‘Antiquity’ is the reference for all subsequent epochs in many respects. The respective notions and concepts of ‘antiquity’, however, vary considerably and can in any case not be reduced to one single guiding concept of the Greco-Roman past: How ‘antiquity’ was understood with respect to time and space, what was regarded as the concrete focus, what were considered to be canonical storylines, works, and values, and how they were respectively received could vary considerably at different times, in different places, and in different knowledge contexts. Europe’s interests in its own ‘antiquities’ – as well as those of other regions of the world – were not uniform at any point in time. Attempts to understand, indeed construct ‘antiquity’ were – and continue to be made – from the respective present. Based on these ‘antiquities’ shaped by the respective contemporary contexts and expectations, what arises is a quite wide range of notions of antiquity, at which the twenty-first century looks back and to which our own present time contributes. The project consequently also does not assume the existence of one contemporary definition of ‘antiquity’, but instead occupies itself with materials and visual sources that were treated under the classification ‘ancient’ in the seventeenth and eighteenth century.

From this broad perspective, it is possible to recognize a particular importance of the recording and handing down of antiquities in images in the Europe of the seventeenth and eighteenth centuries, since during this period:

  • The tensions between normative and plural understandings of antiquity were rising;
  • The mobility of ancient relicts and their medial transformations—and in particular the visual documentation of them—reached a new level;
  • Long-lasting differentiations of the history of knowledge with respect to the study of antiquity, archaeology, and art history occurred.

The examination of ancient artefacts and the visual ‘processing’ and dissemination of them were decisive factors that informed the world of images, as well as the understanding and handling of images and artefacts in the early modern period in general. Despite all the engagement with this complex of materials thus far, it will also continue to represent a central, vital challenge for all future examinations of this time. With its fundamental broadening of the material basis for research on ancient artefacts and images of them in the early modern period, the Antiquitatum Thesaurus project opens up and calls for new research perspectives and contributes to a revising of traditional canons and assumptions.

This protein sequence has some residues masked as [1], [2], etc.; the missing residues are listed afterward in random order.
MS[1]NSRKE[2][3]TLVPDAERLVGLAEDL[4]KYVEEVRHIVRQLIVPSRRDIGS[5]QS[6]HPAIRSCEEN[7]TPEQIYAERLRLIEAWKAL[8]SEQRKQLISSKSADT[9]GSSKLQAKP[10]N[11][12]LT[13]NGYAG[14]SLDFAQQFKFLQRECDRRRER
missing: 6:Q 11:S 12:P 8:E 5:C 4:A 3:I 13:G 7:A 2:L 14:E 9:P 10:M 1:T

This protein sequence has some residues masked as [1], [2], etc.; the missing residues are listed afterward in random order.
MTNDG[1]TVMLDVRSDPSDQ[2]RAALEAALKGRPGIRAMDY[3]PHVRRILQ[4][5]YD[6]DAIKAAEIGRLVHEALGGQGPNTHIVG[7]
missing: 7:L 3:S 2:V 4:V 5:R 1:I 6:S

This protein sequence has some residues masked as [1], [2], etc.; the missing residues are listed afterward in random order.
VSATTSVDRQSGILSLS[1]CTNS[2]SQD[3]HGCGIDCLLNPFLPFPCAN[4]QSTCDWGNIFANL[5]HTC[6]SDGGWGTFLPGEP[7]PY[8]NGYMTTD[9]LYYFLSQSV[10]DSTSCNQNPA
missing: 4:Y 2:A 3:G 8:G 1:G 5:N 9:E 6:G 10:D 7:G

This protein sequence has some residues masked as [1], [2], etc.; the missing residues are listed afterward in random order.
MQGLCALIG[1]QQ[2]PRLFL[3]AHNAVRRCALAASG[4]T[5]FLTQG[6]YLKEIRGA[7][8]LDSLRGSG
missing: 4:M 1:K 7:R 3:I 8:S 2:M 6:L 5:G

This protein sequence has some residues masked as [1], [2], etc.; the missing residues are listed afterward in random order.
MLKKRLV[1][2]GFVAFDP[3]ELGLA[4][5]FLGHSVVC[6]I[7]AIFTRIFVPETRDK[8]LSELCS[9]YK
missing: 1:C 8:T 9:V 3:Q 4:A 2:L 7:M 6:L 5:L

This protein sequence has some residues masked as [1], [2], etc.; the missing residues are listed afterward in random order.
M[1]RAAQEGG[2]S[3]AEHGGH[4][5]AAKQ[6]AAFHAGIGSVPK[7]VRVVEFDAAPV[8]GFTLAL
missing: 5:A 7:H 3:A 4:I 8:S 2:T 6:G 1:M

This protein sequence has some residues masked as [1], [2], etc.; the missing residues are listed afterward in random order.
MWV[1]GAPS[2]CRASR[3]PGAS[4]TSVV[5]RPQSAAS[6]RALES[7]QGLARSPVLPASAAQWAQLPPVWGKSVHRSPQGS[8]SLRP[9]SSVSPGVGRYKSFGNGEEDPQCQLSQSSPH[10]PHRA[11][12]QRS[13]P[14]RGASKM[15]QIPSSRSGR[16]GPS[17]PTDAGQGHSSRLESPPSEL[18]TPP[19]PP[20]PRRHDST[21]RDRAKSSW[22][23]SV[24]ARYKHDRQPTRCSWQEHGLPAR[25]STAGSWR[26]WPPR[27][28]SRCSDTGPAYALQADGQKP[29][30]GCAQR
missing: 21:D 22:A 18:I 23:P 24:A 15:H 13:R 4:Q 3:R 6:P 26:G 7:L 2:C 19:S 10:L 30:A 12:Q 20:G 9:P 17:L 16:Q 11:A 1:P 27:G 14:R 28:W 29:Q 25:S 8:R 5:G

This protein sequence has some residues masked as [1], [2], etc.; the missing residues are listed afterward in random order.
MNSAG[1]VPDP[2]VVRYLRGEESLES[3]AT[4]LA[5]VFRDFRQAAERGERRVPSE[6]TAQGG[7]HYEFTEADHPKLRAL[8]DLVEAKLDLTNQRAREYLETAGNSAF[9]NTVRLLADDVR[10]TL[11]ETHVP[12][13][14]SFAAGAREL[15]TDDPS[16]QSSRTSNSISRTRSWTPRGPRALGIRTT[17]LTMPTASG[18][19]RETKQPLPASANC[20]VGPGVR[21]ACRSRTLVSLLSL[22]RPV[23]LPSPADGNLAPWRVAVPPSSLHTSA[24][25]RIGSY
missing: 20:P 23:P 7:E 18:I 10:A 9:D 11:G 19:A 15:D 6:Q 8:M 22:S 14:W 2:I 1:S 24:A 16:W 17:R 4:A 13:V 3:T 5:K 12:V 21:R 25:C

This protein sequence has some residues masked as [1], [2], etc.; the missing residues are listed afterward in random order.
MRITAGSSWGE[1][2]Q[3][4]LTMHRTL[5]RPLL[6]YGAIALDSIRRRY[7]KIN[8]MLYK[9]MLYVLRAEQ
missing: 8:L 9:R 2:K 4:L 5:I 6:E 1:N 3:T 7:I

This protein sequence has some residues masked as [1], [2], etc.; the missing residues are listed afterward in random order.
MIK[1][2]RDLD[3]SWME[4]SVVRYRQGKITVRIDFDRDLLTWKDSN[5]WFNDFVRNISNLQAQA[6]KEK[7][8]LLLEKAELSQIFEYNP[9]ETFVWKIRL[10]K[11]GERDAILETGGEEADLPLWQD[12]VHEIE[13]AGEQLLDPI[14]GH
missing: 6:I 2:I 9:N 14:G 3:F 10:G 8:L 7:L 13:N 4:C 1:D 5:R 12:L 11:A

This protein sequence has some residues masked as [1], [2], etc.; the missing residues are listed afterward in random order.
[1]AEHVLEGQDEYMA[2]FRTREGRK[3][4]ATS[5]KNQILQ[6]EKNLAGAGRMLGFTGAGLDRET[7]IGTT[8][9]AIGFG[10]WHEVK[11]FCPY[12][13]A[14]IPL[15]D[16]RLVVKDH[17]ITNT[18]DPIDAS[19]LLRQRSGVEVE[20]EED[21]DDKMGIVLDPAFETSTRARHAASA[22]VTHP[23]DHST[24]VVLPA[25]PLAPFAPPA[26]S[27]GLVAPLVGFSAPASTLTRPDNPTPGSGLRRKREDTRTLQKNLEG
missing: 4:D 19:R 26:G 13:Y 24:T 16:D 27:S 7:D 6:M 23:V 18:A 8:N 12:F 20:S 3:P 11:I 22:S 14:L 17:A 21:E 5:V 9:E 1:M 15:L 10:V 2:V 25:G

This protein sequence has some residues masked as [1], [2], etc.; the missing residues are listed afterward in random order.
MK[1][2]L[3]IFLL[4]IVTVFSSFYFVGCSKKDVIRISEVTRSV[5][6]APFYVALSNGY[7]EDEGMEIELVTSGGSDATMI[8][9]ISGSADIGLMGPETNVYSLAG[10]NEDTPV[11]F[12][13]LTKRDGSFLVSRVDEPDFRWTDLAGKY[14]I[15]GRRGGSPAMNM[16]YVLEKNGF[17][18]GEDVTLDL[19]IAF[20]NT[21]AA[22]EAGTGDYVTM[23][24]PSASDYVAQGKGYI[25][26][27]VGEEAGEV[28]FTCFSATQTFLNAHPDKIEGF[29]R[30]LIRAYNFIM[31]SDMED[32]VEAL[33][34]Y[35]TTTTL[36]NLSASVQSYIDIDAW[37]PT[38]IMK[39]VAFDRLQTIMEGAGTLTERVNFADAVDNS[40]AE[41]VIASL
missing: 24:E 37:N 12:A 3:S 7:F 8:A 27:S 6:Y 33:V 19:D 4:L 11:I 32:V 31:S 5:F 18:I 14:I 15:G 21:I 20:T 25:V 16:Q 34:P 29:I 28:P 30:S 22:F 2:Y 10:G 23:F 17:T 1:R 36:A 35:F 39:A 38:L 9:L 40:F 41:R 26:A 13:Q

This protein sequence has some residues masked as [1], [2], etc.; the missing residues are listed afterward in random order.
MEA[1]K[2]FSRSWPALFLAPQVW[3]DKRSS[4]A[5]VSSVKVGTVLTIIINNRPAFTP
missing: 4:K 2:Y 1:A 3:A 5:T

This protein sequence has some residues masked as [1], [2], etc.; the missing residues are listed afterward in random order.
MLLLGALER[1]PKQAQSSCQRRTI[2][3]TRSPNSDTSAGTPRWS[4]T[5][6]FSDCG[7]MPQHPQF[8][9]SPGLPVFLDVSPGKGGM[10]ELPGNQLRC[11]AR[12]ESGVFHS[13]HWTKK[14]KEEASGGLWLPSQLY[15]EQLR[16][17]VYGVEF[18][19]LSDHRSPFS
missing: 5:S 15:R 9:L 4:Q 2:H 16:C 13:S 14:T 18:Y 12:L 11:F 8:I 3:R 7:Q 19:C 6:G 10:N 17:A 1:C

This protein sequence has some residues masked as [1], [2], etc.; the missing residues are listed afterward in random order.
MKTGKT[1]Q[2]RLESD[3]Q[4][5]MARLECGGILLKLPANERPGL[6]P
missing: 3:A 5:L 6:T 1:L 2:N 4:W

The investigation of visual sources and the course of the work plan connected with it are organized based on a combination of geographical, chronological, and material criteria. The most extensive visual thesaurus on antiquity of the early modern period, Bernard de Montfaucon’s fifteen-volume L‘Antiquité expliquée et représentée en figures (1719–24), is drawn on as a basis for the setting of focuses, and reference is thus made at the same time to an historical perspective that anticipates current interests in many respects: The view is thus oriented towards the entire Mediterranean region and Europe north of the Alps – from Asia Minor and Egypt to the Iberian Peninsula and England. It goes back, particularly in Egypt and Etruria, prior to Greco-Roman culture, and concludes on the other end in late antiquity, with the first visual references to Christianity as a state religion. No differentiation is made – as was largely customary in the early modern period prior to Winckelmann – between (high) art and other artefacts; a multifaceted and comprehensive material basis is thus incorporated, with coins, gems, and handcrafted objects of everyday use. By including, among others, with Pier Leone Ghezzi’s collection of drawings, another ‘comprehensive’ compendium of images, the project on its part, however, also critically contextualizes Montfaucon’s historical criteria and puts them into perspective.